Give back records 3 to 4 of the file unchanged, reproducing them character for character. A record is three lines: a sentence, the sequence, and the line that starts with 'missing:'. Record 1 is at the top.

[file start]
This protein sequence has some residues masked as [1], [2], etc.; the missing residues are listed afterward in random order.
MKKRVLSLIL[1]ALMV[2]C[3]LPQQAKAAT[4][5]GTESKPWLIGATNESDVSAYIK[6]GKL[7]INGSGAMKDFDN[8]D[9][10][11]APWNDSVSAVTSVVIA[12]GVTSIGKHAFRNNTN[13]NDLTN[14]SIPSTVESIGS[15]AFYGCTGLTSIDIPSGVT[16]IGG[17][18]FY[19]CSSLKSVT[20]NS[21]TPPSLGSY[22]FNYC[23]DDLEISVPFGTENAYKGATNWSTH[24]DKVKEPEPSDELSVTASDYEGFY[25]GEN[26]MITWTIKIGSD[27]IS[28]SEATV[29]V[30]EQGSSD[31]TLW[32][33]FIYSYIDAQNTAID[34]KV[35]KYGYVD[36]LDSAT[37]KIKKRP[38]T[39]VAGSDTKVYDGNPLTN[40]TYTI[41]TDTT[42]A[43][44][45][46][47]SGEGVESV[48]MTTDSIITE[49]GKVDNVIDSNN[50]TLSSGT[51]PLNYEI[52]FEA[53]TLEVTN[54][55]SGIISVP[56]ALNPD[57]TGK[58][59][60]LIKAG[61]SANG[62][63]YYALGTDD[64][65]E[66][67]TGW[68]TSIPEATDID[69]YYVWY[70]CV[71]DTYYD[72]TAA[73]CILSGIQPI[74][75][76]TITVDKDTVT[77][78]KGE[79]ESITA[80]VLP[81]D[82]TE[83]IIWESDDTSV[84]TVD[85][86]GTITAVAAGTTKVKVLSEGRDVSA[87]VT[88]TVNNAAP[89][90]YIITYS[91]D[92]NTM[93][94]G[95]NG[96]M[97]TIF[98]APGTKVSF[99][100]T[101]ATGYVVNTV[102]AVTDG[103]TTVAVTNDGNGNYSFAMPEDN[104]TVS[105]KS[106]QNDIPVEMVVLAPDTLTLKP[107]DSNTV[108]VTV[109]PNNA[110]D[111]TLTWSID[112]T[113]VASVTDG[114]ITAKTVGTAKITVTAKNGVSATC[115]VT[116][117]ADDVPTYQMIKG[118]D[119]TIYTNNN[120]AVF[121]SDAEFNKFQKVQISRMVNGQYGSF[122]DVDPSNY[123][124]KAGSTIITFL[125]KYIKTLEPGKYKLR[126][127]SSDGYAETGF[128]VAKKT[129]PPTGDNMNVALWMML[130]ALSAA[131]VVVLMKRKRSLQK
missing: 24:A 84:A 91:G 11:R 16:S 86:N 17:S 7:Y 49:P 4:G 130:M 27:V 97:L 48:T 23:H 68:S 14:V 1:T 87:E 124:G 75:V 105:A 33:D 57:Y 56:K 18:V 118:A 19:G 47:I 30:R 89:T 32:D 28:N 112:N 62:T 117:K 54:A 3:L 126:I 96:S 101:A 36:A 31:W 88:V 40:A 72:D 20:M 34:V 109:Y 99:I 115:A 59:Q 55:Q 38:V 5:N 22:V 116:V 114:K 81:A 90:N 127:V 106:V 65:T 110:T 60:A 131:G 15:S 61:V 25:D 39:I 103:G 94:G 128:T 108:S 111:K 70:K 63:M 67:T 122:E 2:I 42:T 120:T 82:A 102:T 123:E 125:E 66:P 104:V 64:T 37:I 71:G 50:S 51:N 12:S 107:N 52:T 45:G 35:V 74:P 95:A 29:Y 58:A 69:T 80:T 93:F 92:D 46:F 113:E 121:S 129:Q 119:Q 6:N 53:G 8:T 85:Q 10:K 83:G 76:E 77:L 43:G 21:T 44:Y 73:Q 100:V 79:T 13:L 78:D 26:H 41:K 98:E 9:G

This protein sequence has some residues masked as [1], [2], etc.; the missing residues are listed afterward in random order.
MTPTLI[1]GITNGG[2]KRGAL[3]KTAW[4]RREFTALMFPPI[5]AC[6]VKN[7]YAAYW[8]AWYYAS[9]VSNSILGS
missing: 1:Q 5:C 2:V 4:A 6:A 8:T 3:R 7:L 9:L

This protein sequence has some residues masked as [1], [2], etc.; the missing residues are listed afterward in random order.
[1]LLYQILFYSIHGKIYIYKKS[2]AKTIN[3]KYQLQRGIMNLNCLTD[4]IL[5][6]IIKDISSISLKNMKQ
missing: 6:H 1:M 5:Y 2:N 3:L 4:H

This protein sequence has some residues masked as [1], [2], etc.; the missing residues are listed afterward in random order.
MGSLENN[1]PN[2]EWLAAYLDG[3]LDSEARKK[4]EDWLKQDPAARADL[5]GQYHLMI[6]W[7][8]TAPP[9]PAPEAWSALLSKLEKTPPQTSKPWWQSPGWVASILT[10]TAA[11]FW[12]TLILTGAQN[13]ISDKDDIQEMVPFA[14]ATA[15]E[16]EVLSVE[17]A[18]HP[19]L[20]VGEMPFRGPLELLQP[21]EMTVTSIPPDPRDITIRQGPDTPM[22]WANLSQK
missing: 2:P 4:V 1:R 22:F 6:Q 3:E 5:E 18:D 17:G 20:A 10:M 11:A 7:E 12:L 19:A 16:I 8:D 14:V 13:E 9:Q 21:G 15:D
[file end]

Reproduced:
This protein sequence has some residues masked as [1], [2], etc.; the missing residues are listed afterward in random order.
[1]LLYQILFYSIHGKIYIYKKS[2]AKTIN[3]KYQLQRGIMNLNCLTD[4]IL[5][6]IIKDISSISLKNMKQ
missing: 6:H 1:M 5:Y 2:N 3:L 4:H

This protein sequence has some residues masked as [1], [2], etc.; the missing residues are listed afterward in random order.
MGSLENN[1]PN[2]EWLAAYLDG[3]LDSEARKK[4]EDWLKQDPAARADL[5]GQYHLMI[6]W[7][8]TAPP[9]PAPEAWSALLSKLEKTPPQTSKPWWQSPGWVASILT[10]TAA[11]FW[12]TLILTGAQN[13]ISDKDDIQEMVPFA[14]ATA[15]E[16]EVLSVE[17]A[18]HP[19]L[20]VGEMPFRGPLELLQP[21]EMTVTSIPPDPRDITIRQGPDTPM[22]WANLSQK
missing: 2:P 4:V 1:R 22:F 6:Q 3:E 5:E 18:D 17:G 20:A 10:M 11:A 7:E 12:L 19:A 16:I 8:D 14:V 13:E 9:Q 21:G 15:D